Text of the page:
1.33 AM Saturday, 30 September 2023
  • City Fajr Shuruq Duhr Asr Magrib Isha
  • Dubai 04:54 06:07 12:12 15:34 18:10 19:24
30 September 2023 $dmi_content.escapeHtml4($rs.get('weather.code.w${report.significantWeather.code}')) Max: 37 °

Wild floods hit thousands more Australian homes


Australia's flood crisis shifted to the country's far south on Sunday, with 13,000 homes swamped by a record deluge as the toll mounted in the reeling northeast amid scenes of devastation.

Dozens of towns braced for unprecedented river levels in Victoria state, where 13,000 homes were under water and 3,000 people had fled the rising waters, days after the flooding emergency peaked in northeastern Queensland.

Homes were swamped to waist height as waters swept through the southeast, levelling fences and trees and tearing up roads.

Devastated by the worst wildfires in Australia's history just two years ago, parts of Victoria were now facing once-in-a-century flooding, with some towns having never experienced such inundation.

"It's catastrophic, it's a complete disaster, there's no houses down the bottom of town really that aren't under water," said Charlton shopkeeper John Tormey.

"We've got the local supermarket ... nearly wiped out completely and a lot of the old guys have just never seen anything like what it is at the moment," he told ABC radio.

Flooding also swept through the island state of Tasmania, washing away bridges and forcing hundreds of evacuations.

It follows a six-week crisis in Queensland, where floodwaters swallowed an area the size of France and Germany combined, culminating in the swamping last week of Brisbane, Australia's third largest city, and utter devastation of towns to the west.

Experts have linked Australia's downpours to an especially strong La Nina weather pattern bringing cooler water temperatures and exacerbating the traditional tropical cyclone season.

Queensland state Premier Anna Bligh said the death toll had climbed to 17 since January 10, with the discovery of a woman's body in a house in the worst-hit Lockyer Valley, west of Brisbane, where a wall of water virtually razed towns.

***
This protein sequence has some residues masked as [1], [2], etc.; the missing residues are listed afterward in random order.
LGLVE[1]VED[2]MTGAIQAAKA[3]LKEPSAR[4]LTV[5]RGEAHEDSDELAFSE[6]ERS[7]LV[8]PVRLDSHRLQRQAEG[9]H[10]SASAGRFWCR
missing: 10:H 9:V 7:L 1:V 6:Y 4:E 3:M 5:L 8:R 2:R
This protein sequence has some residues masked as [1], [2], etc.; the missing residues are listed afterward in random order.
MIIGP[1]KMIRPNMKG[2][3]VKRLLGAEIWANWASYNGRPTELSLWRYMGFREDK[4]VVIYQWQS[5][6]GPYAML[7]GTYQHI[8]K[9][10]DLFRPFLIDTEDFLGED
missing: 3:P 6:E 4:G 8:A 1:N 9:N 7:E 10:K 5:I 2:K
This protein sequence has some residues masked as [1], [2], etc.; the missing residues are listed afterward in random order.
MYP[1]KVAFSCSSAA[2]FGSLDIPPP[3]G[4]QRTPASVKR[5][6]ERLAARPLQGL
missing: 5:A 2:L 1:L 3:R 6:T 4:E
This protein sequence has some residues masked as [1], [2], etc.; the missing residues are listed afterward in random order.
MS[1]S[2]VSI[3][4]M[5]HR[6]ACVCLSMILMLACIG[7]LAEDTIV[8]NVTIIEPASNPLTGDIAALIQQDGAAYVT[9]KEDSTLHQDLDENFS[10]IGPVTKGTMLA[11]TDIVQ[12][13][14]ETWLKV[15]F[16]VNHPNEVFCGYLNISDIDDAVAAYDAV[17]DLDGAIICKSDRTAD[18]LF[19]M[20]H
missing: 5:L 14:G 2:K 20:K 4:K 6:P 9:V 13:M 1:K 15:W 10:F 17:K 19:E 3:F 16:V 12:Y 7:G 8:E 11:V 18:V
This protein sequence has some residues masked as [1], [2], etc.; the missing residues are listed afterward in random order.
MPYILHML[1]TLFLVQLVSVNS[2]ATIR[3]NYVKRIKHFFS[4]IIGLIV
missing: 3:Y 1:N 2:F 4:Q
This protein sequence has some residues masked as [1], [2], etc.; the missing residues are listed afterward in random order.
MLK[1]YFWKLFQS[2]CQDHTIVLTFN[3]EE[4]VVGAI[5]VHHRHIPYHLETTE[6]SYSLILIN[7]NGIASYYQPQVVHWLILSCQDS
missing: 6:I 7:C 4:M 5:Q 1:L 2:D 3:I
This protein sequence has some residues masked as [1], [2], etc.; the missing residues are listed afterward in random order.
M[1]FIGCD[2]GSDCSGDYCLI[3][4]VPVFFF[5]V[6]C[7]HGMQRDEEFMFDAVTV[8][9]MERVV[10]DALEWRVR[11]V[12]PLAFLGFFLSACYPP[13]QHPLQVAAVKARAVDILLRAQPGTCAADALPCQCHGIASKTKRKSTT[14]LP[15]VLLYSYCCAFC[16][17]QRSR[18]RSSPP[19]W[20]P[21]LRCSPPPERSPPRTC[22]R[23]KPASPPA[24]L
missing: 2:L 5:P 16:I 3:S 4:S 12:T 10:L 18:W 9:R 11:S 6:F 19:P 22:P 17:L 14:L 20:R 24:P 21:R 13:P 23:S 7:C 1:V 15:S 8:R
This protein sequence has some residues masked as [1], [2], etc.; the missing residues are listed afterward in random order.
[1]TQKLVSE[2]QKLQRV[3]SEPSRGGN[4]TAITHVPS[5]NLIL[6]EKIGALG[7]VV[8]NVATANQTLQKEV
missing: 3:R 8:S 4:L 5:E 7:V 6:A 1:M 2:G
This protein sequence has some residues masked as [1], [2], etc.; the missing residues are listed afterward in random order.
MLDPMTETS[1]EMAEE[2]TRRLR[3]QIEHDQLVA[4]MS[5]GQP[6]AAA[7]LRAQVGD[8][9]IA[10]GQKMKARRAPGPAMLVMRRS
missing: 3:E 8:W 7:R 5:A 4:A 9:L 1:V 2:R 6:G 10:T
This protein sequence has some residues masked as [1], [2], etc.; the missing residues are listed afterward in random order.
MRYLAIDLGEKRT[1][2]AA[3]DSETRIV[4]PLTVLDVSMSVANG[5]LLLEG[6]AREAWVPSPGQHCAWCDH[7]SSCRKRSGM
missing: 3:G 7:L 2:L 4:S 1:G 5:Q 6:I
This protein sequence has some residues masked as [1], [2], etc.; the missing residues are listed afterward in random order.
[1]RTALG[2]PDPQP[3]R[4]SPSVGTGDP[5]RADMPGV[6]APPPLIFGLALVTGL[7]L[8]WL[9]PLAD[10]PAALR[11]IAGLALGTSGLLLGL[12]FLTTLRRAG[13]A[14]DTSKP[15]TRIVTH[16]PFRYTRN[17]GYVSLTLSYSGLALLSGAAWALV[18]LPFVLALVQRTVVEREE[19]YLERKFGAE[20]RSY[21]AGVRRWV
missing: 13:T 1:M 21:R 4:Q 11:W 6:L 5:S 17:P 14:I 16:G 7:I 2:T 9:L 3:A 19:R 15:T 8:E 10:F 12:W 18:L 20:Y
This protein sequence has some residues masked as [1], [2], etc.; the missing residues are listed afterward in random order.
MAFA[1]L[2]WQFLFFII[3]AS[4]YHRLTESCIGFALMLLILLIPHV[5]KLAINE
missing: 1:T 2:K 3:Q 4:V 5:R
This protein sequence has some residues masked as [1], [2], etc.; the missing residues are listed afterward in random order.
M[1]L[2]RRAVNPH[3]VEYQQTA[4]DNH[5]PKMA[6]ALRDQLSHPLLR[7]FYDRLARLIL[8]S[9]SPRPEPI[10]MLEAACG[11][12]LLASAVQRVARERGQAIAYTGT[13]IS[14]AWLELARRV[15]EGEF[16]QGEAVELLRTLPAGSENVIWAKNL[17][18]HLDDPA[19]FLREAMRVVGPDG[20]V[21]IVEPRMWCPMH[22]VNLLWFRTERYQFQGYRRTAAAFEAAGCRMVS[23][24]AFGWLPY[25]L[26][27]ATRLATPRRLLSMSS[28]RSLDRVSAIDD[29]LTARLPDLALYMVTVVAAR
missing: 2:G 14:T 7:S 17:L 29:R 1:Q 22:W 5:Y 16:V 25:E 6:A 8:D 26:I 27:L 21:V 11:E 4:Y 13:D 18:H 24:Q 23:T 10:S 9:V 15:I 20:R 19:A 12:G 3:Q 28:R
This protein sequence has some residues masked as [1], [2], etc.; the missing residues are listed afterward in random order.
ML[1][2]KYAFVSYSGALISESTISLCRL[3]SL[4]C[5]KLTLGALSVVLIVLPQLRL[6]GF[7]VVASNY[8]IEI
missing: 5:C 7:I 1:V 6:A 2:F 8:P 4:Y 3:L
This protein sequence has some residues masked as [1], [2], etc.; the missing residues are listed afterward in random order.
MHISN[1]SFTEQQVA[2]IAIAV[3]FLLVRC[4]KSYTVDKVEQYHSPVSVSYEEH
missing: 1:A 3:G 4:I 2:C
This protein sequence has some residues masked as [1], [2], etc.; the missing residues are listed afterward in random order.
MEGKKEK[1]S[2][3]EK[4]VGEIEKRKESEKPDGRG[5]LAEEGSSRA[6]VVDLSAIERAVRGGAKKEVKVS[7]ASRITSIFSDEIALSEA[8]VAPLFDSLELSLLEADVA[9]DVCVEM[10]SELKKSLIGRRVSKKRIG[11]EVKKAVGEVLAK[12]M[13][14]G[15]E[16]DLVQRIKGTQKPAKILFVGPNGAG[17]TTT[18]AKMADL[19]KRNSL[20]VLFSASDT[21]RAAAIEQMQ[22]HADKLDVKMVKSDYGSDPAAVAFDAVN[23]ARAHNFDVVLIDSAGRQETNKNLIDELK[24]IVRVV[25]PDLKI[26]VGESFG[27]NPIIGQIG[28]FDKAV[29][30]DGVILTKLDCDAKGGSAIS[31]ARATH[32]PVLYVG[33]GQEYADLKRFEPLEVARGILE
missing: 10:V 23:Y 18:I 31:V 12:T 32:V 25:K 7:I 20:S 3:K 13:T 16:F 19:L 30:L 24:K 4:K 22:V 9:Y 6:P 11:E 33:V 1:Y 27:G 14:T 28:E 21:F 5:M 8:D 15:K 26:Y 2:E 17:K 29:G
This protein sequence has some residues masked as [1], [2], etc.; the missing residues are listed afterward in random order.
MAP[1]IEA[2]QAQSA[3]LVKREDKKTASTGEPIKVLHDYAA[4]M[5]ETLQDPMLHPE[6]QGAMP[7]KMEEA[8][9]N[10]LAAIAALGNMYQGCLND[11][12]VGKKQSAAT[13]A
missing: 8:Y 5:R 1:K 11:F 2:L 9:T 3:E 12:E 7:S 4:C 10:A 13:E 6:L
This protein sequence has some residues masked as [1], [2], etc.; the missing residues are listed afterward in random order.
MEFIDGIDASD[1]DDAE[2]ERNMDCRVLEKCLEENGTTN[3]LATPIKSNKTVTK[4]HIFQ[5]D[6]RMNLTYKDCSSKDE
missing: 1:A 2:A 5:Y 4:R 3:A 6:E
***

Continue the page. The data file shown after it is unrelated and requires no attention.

Residents gathered at the Murphy's Creek pub, one of few buildings still standing, to mourn the dead and pray for 14 people still missing -- the first chance for many in the tight-knit community to grieve with neighbours and friends.

"The people of the region are emotionally fragile, yet display a bravery that is remarkable", said local MP Scott Buchholz.

Soldiers and police combed through buildings and fields in the search for bodies in the Lockyer Valley, where shipping containers were to provide temporary shelter for those whose homes were swept away.

As waters receded in Queensland, Bligh said the full scale of destruction was emerging, with the number of flooded homes and evacuations doubling in the past week and the number of properties affected by the waters trebling.

She warned people to stay out of floodwaters where possible, describing them as a "toxic" soup of rotting animal corpses and food, chemicals and debris.

Treasurer Wayne Swan toured the ravaged Brisbane suburb of Rocklea with friends hit by the disaster as the federal and Queensland governments pledged Ausê10 million (ê9.86 million) each to the relief fund.

"In terms of cost it's far too early to evaluate," Swan told AFP of the damage bill.

"The priority is to provide immediate relief with emergency payments to the people affected.

"There is certainly a huge impact in terms of tourism, in terms of the export of resources, especially coal, in terms of small businesses. But it's too early to say how much."